TPT July 2018
AR T I C L E
Huntingdon Fusion Techniques Ltd
White paper 301 – Welding of zirconium and its alloys By Huntingdon Fusion Techniques Limited, UK
Preparation for welding Zirconium is highly sensitive to contamination by active gases such as oxygen, nitrogen and hydrogen, and absorption of these materials can have a significant effect on mechanical, chemical and thermal properties 2 . The joint and filler wire must be carefully and completely cleaned and remain free of all foreign material throughout the welding process. The metal surfaces must be protected using inert gas shielding until the weld metal cools from its 1,835°C melting point to below 315°C. Electron beam (EBW) and gas tungsten arc (GTAW) process- es are both used for zirconium welding. EBW is undertaken under vacuum so the requirement for environmental protection is not necessary. Welding-grade argon – ie ten parts per million (ppm) of other gases (99.999 per cent argon) – is essential for primary, secondary and backup shielding during GTAW, as well as for purging. Argon provides excellent arc stability, and because it is heavier than air it blankets the weld and provides protection. Zirconium and its principal alloy zircaloy possess physical properties unmatched by most other metallic materials. The combination of mechanical strength, corrosion resistance and their high temperature stability make them attractive for use in sectors as diverse as biochemical, nuclear, aerospace and petrochemicals. More specifically, zircaloy is used in the manufacture of pressure vessels and heat exchangers. The alloy has excellent resistance to most organic and inorganic acids, salt solutions, strong alkalis and some molten salts, and these properties makes it suitable for use in pumps where strength coupled with corrosion resistance is mandatory. Zirconium alloys are biocompatible, and therefore can be used for body implants: a Zr-2.5Nb alloy is used in knee and hip implants. By far the most significant applications however are in nuclear power plants. Zirconium alloys are widely used in the manufacture of fuel rods, especially in pressurised water reactors 1 .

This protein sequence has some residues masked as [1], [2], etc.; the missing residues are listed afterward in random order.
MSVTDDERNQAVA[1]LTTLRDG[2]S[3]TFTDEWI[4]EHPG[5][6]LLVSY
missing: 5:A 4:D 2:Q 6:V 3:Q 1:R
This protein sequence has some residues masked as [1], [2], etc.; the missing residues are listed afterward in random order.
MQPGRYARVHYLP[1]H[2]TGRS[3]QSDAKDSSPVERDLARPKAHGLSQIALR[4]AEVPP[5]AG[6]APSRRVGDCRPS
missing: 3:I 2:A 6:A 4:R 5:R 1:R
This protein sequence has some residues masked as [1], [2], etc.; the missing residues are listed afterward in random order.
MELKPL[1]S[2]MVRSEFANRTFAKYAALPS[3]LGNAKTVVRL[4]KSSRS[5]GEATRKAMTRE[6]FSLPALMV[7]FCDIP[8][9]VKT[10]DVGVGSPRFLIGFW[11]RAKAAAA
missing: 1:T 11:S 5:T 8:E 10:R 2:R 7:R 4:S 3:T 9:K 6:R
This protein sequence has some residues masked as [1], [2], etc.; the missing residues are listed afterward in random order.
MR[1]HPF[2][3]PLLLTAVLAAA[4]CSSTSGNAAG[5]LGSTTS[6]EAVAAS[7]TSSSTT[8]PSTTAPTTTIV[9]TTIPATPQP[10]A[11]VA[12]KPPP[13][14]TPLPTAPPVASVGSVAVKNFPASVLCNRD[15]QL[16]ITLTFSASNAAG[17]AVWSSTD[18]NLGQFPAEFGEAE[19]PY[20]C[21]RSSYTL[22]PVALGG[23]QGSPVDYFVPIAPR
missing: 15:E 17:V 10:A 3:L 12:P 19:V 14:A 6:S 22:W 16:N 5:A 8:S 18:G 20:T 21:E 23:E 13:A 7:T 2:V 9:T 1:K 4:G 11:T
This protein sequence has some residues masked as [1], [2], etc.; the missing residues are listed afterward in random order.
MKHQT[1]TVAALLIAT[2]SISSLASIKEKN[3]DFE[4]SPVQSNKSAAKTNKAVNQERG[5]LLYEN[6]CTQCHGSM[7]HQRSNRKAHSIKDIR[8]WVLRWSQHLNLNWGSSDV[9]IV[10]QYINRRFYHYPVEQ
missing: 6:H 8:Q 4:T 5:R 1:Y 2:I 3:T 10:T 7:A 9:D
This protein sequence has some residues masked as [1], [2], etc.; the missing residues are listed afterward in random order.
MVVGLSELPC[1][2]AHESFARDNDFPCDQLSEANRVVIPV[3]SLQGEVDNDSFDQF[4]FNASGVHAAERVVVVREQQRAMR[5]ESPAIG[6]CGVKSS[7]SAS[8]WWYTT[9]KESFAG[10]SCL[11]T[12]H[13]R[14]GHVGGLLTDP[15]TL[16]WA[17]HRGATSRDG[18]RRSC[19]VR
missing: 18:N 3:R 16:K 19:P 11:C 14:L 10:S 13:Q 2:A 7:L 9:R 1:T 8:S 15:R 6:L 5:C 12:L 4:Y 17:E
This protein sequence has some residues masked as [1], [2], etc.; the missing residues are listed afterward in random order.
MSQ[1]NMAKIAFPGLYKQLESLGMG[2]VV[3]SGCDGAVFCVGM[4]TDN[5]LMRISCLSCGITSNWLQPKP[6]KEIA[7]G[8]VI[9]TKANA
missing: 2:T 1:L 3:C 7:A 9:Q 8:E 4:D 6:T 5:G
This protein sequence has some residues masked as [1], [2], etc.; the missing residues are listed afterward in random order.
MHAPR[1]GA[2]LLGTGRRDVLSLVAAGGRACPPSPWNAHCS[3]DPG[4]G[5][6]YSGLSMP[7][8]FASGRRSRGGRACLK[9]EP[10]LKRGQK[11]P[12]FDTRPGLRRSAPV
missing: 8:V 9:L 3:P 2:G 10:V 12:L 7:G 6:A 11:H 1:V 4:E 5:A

Figure 1: Zirconium alloy welded with effective inert gas protection showing no discolouration
Argon and argon/helium mixtures can also be employed for backup shielding and purging, in which helium’s low density can effectively purge blind spaces. Gas dew point should be not more than -51°C. In a high proportion of these application areas fusion welding is an essential requirement, but care is necessary to ensure that reproducible weld quality is achieved. All the conventional welding processes can be used and the basic technical aspects have been understood for many years. It is, however, essential to ensure that contamination does not occur – zirconium alloys can be particularly susceptible to cracking and porosity if the welding environment is not properly controlled. Machining or vigorous stainless steel wire brushing followed by thorough degreasing with a suitable solvent is necessary prior to welding, with the welding taking place within about eight hours to reduce the risk of contamination. The presence of nitrogen in the shielding gas can give rise to porosity so care must be taken to ensure that the weld area is sufficiently protected, and this is particularly relevant in site welding applications. With the gas shielded processes, gas purity and the efficiency of the gas shield needs careful monitoring. Gas hoses should be checked for damage and leaks at regular intervals and, with the GTAW process, as large a ceramic shroud as is available should be used together with a gas lens. It goes without saying that gas purging of the root is essential when depositing a GTAW root pass. Failure to control purging can result not only in the introduction of weld metal inclusions, but also reduce corrosion resistance if left on exposed
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